This hero enters accompanied by trumpets, and in the next scene he is embraced by the Emperor. It is Rolla who wins the battle against the Spanish, and Rolla who undertakes the rescue of Alonzo.

The rescue of this single man, rather than the fate of an army or an empire, occupies the heart of the play, another indication that Pizarro is a Romantic rather than classical tragedy.

The machinations of Kotzebue's plot sometimes tip the play into melodrama, yet Rolla remains a dignified tragic hero. Even the ruthless Pizarro is moved by Rolla's nobility of spirit.

In his adaptation, Sheridan grants Rolla the elevated and stoic language of a tragic hero, giving him such poetic lines as, "To triumph o'er ourselves, is the only conquest." As a result, when Rolla dies, the effect is tragic, not merely evoking the pathos of melodrama.

Both Rolla and Pizarro die in the end, but it is Rolla's body that is lamented while Pizarro’s corpse is carried off in infamy. In that respect, the finale is similar to that of The End of Atau Wallpa, but in Atau Wallpa characters lament a king and fallen civilization, whereas in Pizarro they lament one man.

The fate of the Inca Empire is almost irrelevant in Sheridan's play. The Spanish are vanquished for the time being, but history dictates that the Inca will not last long. Sheridan does not invite us to contemplate this fact, however, instead emphasizing the tribute paid to Rolla's memory. Atau Wallpa is a lament for a nation, while Pizarro laments a single individual.

In a post-Romantic era, audiences are less inclined to elevate one person over the fate of a civilization. They are also unlikely to believe in the soaring (sometimes unbelievable) goodness of a character like Rolla, or to be moved by the fall of a dynastic monarchy so remote from modern democracy. To engage a twentieth century audience, Peter Schaffer undertook something very different from either Atau Wallpa or Pizarro: He took the man who had been the villain of the story and made him the tragic hero of The Royal Hunt of the Sun.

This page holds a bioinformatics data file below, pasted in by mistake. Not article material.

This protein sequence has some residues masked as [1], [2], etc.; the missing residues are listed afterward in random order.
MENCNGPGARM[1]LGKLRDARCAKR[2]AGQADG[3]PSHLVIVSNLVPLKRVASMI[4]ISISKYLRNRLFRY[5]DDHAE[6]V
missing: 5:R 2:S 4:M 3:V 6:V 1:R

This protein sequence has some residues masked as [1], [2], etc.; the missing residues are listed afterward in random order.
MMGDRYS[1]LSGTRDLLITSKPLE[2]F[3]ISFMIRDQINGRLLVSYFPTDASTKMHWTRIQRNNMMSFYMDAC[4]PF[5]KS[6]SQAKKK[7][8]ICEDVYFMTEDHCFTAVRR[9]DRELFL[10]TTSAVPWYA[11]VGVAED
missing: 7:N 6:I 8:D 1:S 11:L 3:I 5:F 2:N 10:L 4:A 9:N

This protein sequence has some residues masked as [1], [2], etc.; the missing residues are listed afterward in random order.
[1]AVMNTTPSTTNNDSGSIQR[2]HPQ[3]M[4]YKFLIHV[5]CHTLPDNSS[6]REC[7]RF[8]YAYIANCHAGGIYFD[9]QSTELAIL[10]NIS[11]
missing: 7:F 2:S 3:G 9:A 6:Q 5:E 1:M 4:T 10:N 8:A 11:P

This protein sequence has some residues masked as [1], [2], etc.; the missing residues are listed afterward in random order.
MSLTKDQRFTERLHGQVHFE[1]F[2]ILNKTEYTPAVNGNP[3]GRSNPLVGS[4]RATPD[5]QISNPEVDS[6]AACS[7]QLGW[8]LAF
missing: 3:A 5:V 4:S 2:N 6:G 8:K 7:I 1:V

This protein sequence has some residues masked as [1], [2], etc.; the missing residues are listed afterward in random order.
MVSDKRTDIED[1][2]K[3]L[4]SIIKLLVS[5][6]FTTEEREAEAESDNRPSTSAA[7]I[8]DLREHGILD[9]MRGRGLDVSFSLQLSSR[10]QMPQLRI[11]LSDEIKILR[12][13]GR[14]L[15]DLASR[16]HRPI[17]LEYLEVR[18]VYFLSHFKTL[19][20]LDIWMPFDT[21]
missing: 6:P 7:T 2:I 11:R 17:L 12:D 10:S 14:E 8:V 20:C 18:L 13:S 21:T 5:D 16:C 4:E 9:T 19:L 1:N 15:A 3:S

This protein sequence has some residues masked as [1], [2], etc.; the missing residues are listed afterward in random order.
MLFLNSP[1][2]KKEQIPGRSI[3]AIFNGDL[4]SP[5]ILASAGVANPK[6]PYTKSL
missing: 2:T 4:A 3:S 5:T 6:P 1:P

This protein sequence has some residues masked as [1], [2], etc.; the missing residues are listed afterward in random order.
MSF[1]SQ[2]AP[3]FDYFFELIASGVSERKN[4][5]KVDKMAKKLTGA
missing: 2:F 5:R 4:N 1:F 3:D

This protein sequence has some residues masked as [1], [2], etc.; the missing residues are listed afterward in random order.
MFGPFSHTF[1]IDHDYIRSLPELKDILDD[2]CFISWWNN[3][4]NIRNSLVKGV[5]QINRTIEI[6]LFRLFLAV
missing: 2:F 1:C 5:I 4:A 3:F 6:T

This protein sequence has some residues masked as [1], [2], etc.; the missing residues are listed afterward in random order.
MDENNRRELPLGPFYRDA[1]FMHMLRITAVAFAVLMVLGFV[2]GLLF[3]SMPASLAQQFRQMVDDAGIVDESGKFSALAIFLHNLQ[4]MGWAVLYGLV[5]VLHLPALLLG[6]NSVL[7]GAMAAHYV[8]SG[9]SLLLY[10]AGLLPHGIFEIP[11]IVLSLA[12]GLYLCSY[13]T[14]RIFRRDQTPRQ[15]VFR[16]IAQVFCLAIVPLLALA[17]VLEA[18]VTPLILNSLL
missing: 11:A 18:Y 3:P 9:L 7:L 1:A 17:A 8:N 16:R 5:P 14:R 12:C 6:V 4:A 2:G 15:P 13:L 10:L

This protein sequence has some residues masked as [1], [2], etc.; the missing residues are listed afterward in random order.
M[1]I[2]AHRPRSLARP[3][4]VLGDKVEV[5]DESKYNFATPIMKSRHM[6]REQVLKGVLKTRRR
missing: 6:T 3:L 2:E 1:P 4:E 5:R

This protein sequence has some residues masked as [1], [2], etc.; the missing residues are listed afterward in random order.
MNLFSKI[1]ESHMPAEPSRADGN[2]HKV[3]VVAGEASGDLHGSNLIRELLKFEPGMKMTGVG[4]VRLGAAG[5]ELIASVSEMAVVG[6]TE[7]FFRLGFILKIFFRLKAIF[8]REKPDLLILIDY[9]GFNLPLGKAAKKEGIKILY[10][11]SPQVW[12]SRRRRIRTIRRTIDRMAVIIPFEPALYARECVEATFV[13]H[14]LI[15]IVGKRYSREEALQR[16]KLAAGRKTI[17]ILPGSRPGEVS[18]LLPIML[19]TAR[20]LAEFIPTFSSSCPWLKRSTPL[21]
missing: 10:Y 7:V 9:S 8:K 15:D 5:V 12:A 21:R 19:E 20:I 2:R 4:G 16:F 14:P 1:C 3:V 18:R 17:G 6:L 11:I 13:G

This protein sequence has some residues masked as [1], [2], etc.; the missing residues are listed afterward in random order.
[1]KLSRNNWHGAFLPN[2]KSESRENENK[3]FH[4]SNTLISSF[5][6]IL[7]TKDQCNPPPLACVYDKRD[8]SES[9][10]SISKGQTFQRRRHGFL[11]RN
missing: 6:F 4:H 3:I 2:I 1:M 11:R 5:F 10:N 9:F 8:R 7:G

Little is known about the historical Francisco Pizarro. All dramatizations of the conquest, however, seem to latch onto one fact about the conquistador — his infamous low birth.

Both Atau Wallpa and Pizarro use the general's humble origins as a way of denigrating him and perhaps explaining why he behaves as such a philistine in the face of the civilized Inca. Writing in a more democratic age, however, Shaffer uses Pizarro's lowborn status as a way to appeal to the audience's sympathies.

Instead of covering up his background, Shaffer has Pizarro revel in it, indulging in the baseness of his past. His first line is, "I was suckled by a sow." Later on he declares, "I learnt my trade as a mercenary, going with who best paid me." He professes himself illiterate and completely lacking in chivalry, but his boastfulness in his lowliness comes, he tells us, from the world constantly saying "No" to him. Now that he is able to, he will take what the world refused to give him.

This is not the language of a villain, but rather of an anti-hero. Shaffer's Pizarro has more in common with the protagonists of Christopher Marlowe than with the evil conquistador he is portrayed as in Atau Wallpa and Pizarro.

What makes The Royal Hunt of the Sun truly extraordinary, however, is the way Shaffer transforms this anti-hero into a legitimate tragic hero, a man who over-reaches, but in the quest for something more than simple self-aggrandizement. Shaffer's Pizarro embarks on a quest for literal gold, but in his encounters with the Inca, he begins to hunger for a spiritual gold. His royal hunt becomes no longer for an earthly sun-like substance, but for the Sun itself, and all the spiritual qualities with which mythology endows the Sun.